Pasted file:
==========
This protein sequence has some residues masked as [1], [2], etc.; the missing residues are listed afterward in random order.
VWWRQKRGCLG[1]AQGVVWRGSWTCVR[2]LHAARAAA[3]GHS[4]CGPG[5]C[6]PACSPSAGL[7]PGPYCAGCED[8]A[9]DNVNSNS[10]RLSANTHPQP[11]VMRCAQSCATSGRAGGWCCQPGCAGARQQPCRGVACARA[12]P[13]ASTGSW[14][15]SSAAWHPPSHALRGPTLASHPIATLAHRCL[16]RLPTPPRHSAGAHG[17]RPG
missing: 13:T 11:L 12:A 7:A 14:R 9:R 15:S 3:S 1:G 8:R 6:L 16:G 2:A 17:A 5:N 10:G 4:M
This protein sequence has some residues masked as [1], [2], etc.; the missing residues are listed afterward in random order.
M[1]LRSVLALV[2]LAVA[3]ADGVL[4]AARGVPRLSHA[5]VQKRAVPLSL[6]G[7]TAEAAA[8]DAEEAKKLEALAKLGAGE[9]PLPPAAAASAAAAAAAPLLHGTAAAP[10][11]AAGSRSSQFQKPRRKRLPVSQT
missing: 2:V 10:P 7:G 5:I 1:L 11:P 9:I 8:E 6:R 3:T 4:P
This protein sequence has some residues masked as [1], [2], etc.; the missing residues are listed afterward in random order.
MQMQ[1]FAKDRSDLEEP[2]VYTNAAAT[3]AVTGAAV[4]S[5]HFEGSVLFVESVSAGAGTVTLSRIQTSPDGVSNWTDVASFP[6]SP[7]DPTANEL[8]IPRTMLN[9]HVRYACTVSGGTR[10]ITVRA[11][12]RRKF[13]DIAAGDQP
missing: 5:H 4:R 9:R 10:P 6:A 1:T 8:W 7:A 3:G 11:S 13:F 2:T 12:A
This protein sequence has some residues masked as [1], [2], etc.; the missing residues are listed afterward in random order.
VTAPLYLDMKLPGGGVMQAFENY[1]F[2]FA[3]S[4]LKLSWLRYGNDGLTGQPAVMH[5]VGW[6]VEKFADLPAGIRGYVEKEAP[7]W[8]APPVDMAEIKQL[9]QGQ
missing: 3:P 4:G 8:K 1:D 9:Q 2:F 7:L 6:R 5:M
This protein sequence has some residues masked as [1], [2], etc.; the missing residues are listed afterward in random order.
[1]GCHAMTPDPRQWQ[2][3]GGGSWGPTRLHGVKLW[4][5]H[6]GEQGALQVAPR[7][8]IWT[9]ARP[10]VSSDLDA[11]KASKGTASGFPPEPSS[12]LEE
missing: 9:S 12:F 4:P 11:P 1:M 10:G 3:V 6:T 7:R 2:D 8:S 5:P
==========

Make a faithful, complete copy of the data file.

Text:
This protein sequence has some residues masked as [1], [2], etc.; the missing residues are listed afterward in random order.
VWWRQKRGCLG[1]AQGVVWRGSWTCVR[2]LHAARAAA[3]GHS[4]CGPG[5]C[6]PACSPSAGL[7]PGPYCAGCED[8]A[9]DNVNSNS[10]RLSANTHPQP[11]VMRCAQSCATSGRAGGWCCQPGCAGARQQPCRGVACARA[12]P[13]ASTGSW[14][15]SSAAWHPPSHALRGPTLASHPIATLAHRCL[16]RLPTPPRHSAGAHG[17]RPG
missing: 13:T 11:L 12:A 7:A 14:R 9:R 15:S 3:S 1:G 8:R 6:L 16:G 2:A 17:A 5:N 10:G 4:M
This protein sequence has some residues masked as [1], [2], etc.; the missing residues are listed afterward in random order.
M[1]LRSVLALV[2]LAVA[3]ADGVL[4]AARGVPRLSHA[5]VQKRAVPLSL[6]G[7]TAEAAA[8]DAEEAKKLEALAKLGAGE[9]PLPPAAAASAAAAAAAPLLHGTAAAP[10][11]AAGSRSSQFQKPRRKRLPVSQT
missing: 2:V 10:P 7:G 5:I 1:L 11:P 9:I 8:E 6:R 3:T 4:P
This protein sequence has some residues masked as [1], [2], etc.; the missing residues are listed afterward in random order.
MQMQ[1]FAKDRSDLEEP[2]VYTNAAAT[3]AVTGAAV[4]S[5]HFEGSVLFVESVSAGAGTVTLSRIQTSPDGVSNWTDVASFP[6]SP[7]DPTANEL[8]IPRTMLN[9]HVRYACTVSGGTR[10]ITVRA[11][12]RRKF[13]DIAAGDQP
missing: 5:H 4:R 9:R 10:P 6:A 1:T 8:W 7:A 3:G 11:S 13:F 2:T 12:A
This protein sequence has some residues masked as [1], [2], etc.; the missing residues are listed afterward in random order.
VTAPLYLDMKLPGGGVMQAFENY[1]F[2]FA[3]S[4]LKLSWLRYGNDGLTGQPAVMH[5]VGW[6]VEKFADLPAGIRGYVEKEAP[7]W[8]APPVDMAEIKQL[9]QGQ
missing: 3:P 4:G 8:K 1:D 9:Q 2:F 7:L 6:R 5:M
This protein sequence has some residues masked as [1], [2], etc.; the missing residues are listed afterward in random order.
[1]GCHAMTPDPRQWQ[2][3]GGGSWGPTRLHGVKLW[4][5]H[6]GEQGALQVAPR[7][8]IWT[9]ARP[10]VSSDLDA[11]KASKGTASGFPPEPSS[12]LEE
missing: 9:S 12:F 4:P 11:P 1:M 10:G 3:V 6:T 7:R 2:D 8:S 5:P